Experimental basis and first application of clinical lymph vessel transplantation of secondary lymphedema
- 62 Downloads
Lymphedemas due to a blockage of the lymph vessels in the root of the extremities were treated experimentally and clinically by autotransplantation of lymph vessels under the operating microscope. In experimental lymphedema of the hind leg of 10 dogs, an increased circumference of about 50% was reduced to 10% within 7 weeks by lymph vessel transplantation. After removal of the transplants, the circumferences returned to pre-transplantation values. The pre-transplantation elevated intralymphatic pressure of 12.5 torr (controls: 2.5 torr) was reduced to the normal range of 3.5 torr after the transplantation. In 8 of 10 dogs, the patency of the transplants could be demonstrated by inspection, lymphography, and isotope injections. In all 10 dogs, patency could be proved by histologic examination. The data indicate that lymph vessel transplantation can restore the diminished lymph-transporting capacity brought on by lymphedema.
In 2 patients, it was possible to prepare lymph collectors about 25 cm long. After the transplantation, the circumferences diminished. By isotopes improved lymphatic transport could be demonstrated after the operation. Autologous transplantation of lymph vessels is a promising method for the treatment of secondary lymphedema especially in the early stages.
KeywordsHistologic Examination Lymph Vessel Lymphedema Promising Method Experimental Basis
Unable to display preview. Download preview PDF.
- 1.Földi, M.: Physiology and pathophysiology of lymphflow. In Lymphedema, L. Clodius, editor, Stuttgart, Georg Thieme Publishers, 1977, pp. 1–11Google Scholar
- 2.Clodius, L., Wirth, W.: A new experimental model for chronic lymphedema of the extremities. Chir Plast (Berl.)2:115, 1974Google Scholar
- 3.Baumeister, R.G.H., Seifert, J., Wiebecke, B.: Transplantation of lymph vessels on rats as well as a first therapeutic application on the experimental lymphedema of the dog. Eur. Surg. Res.12[Suppl. 2]:7, 1980Google Scholar
- 4.Olszewski, W.L.: Collection and physiological measurements of peripheral lymph and interstitial fluid in man. Lymphology10:137, 1977Google Scholar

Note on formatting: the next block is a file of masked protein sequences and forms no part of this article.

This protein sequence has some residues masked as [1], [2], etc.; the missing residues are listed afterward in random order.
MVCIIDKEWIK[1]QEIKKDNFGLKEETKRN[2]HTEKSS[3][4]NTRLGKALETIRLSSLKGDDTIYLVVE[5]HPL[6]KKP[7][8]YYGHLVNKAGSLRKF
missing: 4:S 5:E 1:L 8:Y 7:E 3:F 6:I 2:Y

- 5.Clodius, L.: The experimental basis for the surgical treatment of lymphedema. In Lymphedema, L. Clodius, editor, Stuttgart, Georg Thieme Publishers, 1977, pp. 43–77Google Scholar
- 6.Olszewski W.: On the pathomechanism of development of postsurgical lymphedema. Lymphology5:35, 1973Google Scholar
- 7.Casley-Smith, J.R.: A fine structural study of the removal of the effectiveness of benzo-pyrone treatment of lymphedema by the destruction of the macrophages by silica. Br. J. Exp. Pathol.59(2): 116, 1978Google Scholar
- 8.Piller, N.B.: Lymphedema, macrophages and benzopyrones. Lymphology13:109, 1980Google Scholar
- 9.Nielubowicz, J., Olszewski, W.: Surgical lymphovenous shunts for decompression of secondary lymphoedema. J. Cardiovasc. Surg. (Spec. Issue) 1966Google Scholar
- 10.O'Brien, B.M., Shafiroff, B.B.: Microlymphaticovenous and resectional surgery in obstructive lymphedema. World J. Surg.3:3, 1979Google Scholar
- 11.Degni, M.: New technique of lymphatic-venous anastomosis for the treatment of lymphedema. J. Cardiovasc. Surg. (Torino)19(5):577, 1978Google Scholar
- 12.Edwards, J.M., Kinmonth, J.B.: Lymphovenous shunt in man. Br. Med. J.4:579, 1969Google Scholar
- 13.Yamada, Y.: The study of lymphatic venous anastomosis in lymphedema. Nagoya J. Med.32:1969Google Scholar
- 14.Yoffey, J.M., Courtice, F.C.: Lymphatics, Lymph and the Lymphomyeloid Complex, London-New York, Academic Press, 1970Google Scholar
- 15.Clodius, L.: Invited commentary on “Microlymphaticovenous and resectional surgery in obstructive lymphedema.” World J. Surg.3:121, 1979Google Scholar